I am so sorry, my thoughts are with you and your family. While likely one of the most difficult decisions, you did the kindest thing by letting him rest. He is no longer in pain. Hugs to you and your family.

post #17 of 18

I know it seems tough, but I think it's a good idea for them to be present then for them to just come home and find him gone one day. Death isn't easy, but it's something we all need to come to terms with. I'm sure they will both get some much needed closure seeing your beloved family pet off.
 

post #18 of 18

I didn't read all the responses, but we took our 8 and 3 year old with us when we had to put our dog to sleep.  We gave the vet a head's up that they would be coming and she handled it beautifully.  It was really important for ds to be there, she was his dog.  The best part was we didn't prepare him for what they would do with her after she passed.  When he asked the vet she was like a deer in headlights.  I gave her the nod to explain and ds said "Oh, like they did in Star Wars when they burned (whoever it was after he died, I can't remember).  It was so sweet  and sad :(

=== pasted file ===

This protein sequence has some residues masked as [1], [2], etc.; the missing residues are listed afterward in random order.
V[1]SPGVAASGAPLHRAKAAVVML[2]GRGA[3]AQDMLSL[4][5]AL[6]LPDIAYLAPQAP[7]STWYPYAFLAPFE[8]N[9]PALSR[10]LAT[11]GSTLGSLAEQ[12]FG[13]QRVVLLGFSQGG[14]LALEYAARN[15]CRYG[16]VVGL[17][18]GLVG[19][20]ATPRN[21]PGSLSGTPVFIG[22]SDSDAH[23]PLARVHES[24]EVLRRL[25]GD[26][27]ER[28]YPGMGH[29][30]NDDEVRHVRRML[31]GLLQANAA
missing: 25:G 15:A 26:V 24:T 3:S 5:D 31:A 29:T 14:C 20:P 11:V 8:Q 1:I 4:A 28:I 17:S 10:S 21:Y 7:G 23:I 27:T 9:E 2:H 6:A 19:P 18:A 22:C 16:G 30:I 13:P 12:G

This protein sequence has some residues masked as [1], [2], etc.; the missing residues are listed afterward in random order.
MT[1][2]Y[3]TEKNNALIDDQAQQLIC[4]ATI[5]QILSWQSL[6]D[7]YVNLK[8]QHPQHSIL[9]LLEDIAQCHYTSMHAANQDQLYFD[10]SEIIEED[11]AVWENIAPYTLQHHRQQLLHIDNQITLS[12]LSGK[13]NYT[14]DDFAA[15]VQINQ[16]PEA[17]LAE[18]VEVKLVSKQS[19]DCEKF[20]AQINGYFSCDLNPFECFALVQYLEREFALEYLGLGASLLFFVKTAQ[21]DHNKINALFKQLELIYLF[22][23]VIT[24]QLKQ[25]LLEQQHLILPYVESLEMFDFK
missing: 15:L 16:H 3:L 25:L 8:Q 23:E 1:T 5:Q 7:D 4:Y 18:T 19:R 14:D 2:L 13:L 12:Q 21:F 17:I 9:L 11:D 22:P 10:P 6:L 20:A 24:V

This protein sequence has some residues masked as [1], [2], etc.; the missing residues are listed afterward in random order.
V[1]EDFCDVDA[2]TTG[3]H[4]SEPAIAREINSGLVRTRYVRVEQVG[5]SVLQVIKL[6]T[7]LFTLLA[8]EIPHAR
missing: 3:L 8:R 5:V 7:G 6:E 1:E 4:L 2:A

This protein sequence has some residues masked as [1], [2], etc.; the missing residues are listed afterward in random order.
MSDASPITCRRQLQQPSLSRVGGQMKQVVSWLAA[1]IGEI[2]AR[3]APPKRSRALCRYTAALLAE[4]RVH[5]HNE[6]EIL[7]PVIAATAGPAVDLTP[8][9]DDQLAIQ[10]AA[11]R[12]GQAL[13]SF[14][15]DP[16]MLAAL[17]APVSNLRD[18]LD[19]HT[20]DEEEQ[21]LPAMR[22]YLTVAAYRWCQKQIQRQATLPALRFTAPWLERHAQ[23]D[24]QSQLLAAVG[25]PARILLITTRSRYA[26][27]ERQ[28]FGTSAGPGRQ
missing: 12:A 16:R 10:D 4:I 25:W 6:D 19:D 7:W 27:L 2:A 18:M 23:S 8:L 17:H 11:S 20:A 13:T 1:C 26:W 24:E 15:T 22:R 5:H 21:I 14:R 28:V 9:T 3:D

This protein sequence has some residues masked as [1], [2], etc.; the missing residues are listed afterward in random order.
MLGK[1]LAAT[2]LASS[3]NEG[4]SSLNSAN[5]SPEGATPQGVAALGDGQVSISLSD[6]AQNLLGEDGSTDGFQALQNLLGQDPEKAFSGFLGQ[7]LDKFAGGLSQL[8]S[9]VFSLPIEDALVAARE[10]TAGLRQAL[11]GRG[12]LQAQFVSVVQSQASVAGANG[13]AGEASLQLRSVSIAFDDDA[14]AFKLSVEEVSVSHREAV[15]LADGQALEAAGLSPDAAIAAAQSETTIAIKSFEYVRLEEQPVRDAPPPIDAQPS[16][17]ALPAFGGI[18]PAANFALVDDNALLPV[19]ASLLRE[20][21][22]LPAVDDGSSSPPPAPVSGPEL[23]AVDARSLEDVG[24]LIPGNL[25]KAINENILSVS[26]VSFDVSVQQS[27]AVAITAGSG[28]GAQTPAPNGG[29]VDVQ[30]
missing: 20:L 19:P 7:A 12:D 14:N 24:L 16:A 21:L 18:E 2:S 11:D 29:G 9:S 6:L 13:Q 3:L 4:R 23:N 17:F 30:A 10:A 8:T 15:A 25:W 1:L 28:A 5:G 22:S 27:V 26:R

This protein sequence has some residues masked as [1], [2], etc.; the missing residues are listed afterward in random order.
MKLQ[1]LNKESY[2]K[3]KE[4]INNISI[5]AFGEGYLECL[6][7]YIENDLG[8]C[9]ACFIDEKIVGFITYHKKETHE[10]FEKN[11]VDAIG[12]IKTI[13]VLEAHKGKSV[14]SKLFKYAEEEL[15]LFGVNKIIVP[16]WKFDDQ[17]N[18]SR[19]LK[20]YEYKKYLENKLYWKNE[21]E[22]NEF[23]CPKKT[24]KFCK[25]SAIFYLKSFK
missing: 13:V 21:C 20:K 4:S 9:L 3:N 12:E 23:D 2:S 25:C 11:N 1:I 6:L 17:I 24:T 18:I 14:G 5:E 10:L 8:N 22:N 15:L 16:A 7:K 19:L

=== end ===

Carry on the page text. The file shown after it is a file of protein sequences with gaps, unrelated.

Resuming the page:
I'm sorry for your loss.  It's so hard :(